Back in 2014, I wrote and article entitled Confessions of a CrossFit Gym Owner.
In May 2019, I sold my gym. What happened? Why did it happen? How did it happen? What follows are my new confessions:
My family and I had just returned from a spring break trip to Iceland where I’d spent the majority of my down time planning out my business targets for the second quarter. I had thought through a growth and retention strategy which would mean a net addition of between 40 to 65 members over the course of the 13 weeks in the quarter. We had hit the ground running in Q1, and I wanted to maintain that momentum leading into the summer.
My little gym had our fair share of fits and starts of growth and loss, progress and problems, happiness and heartache. And for the first time in over seven years, we had experienced an entire year of real – and predictable – growth and stability. I was functioning in the role of CEO and head of marketing, and I had a full and happy team of operators that kept things running smoothly. We were making a steady profit, and I actually had time to enjoy being with my family. Things were finally starting to work like they were supposed to, and I was realizing the vision I’d set out to see when we opened all those years ago.
So when we got back from the trip, I was fired up to get the team together and share where we’d be headed over the next three months. And that’s when my sales director asked me a very unexpected question. I’m going to compress the conversation for the sake of brevity.
Her: “So, would you ever consider selling the gym?”
Me: “Not really.”
Me (joking: “Well, I guess everybody’s got their price. Haha!”
Her: “Well, what’s yours?”
Me (playing my best Dr. Evil): “One million dollars!”
Her: “I’m serious.”
Ten days later, I had a very large pile of money, the freedom and invitation to remain involved at the gym that I love, and no job.
What my sales manager didn’t know was that less than two years before, we were in a position of such desperation that we thought our only option was to sell the gym. An exodus of members in Biblical proportions had resulted in a revenue drop of nearly 45 percent. I couldn’t afford to pay my staff, so we had to downsize. And the business couldn’t afford to pay me either, so my wife had to go pick up temp work while I worked 5-9’s with nothing to show for it.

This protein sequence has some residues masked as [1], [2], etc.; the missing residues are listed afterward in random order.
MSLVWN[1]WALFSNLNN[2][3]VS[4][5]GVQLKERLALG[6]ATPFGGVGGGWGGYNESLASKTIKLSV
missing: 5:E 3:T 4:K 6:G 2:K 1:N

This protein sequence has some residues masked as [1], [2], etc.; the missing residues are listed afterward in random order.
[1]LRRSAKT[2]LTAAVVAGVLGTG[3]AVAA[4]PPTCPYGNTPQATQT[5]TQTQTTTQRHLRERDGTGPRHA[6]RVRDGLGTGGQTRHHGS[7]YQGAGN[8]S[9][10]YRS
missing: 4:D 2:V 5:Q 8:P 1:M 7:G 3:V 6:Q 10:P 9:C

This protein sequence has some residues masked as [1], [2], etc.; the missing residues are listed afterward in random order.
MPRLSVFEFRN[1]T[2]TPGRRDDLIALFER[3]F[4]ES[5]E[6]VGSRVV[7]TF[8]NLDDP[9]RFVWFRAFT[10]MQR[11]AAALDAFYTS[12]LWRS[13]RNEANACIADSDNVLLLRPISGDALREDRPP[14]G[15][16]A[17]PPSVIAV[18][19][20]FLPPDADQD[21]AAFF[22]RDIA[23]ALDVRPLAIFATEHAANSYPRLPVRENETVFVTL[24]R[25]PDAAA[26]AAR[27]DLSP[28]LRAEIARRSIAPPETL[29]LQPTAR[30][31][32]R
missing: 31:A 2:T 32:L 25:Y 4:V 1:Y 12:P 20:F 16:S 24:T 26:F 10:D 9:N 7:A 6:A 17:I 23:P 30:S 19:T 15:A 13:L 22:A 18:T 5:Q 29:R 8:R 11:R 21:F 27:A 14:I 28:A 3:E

After five depressing months of living on credit cards, and from a place of desperation, we began to explore the possibility of selling the gym.
We found three separate potential “buyers.” Side note: There is no shortage of people who think they want to own a CrossFit Gym. But, as we walked through the process with each of them, the best offers we were getting wouldn’t have even paid off a small portion of the debt we’d incurred over the previous five months.
Their responses: “It’s only worth the price we could get if we sold the 5 year old equipment.” Which wasn’t much… And “We’d be buying an overwhelming job that you’re making $0 at. May as well go work at McDonalds.”
The best offer we got was for $10,000 dollars, and I was seriously considering it.
So what changed?
When we decided we would keep the gym, I knew that I couldn’t do things the same way I had in the past, and I resolved to give everything I had for six more months. And if it didn’t work, then we’d close the doors and walk away. This could be a whole other article. But I made hard decisions. I invested significant cash into mentors. I made hiring moves. And hardest of all, I pulled myself off of the floor. I began acting like the owner of my business, instead of the leader of a fun fitness club. I learned marketing and sales. I learned leadership, and communication, and how to empower people.
People want to buy a business, not a job. In business valuation, there is a term called “goodwill.” It refers to the intangible difference in value between the sale price of the business, and the price of the business’s material assets – in my case, the equipment and inventory. Simply put, having established systems, and a full operations team essentially added a zero – and then some – to the value of my business because the buyer could take over and the customers would feel minimal impact. This is called a “turn-key” investment.
The truth is, if you don’t want it, it’s not likely that anyone else will either. But, when you’ve done all the hard work to plant, water, tend and grow your gym’s garden, it becomes very desirable both to you and to others. In other words, it’s tempting to sell a crappy business, but nobody wants it, and likewise, it’s tempting to keep a thriving business, but that’s when everyone else will want it.
Of all the lessons that I’ve learned over the years, there’s one that stands above them all: The difference between “success” and “failure” is never determined by someone else. You create your own standard, and then you try like hell to make it real.
Ask yourself what you want. And don’t just assume you know the answer to that question. What do you really want? Not, what do you think you should want, or what do you want to want, but what do you really want, in you core? Once you know that, decisions become simple.
Thanks for everything CrossFit. You’ll always be my first.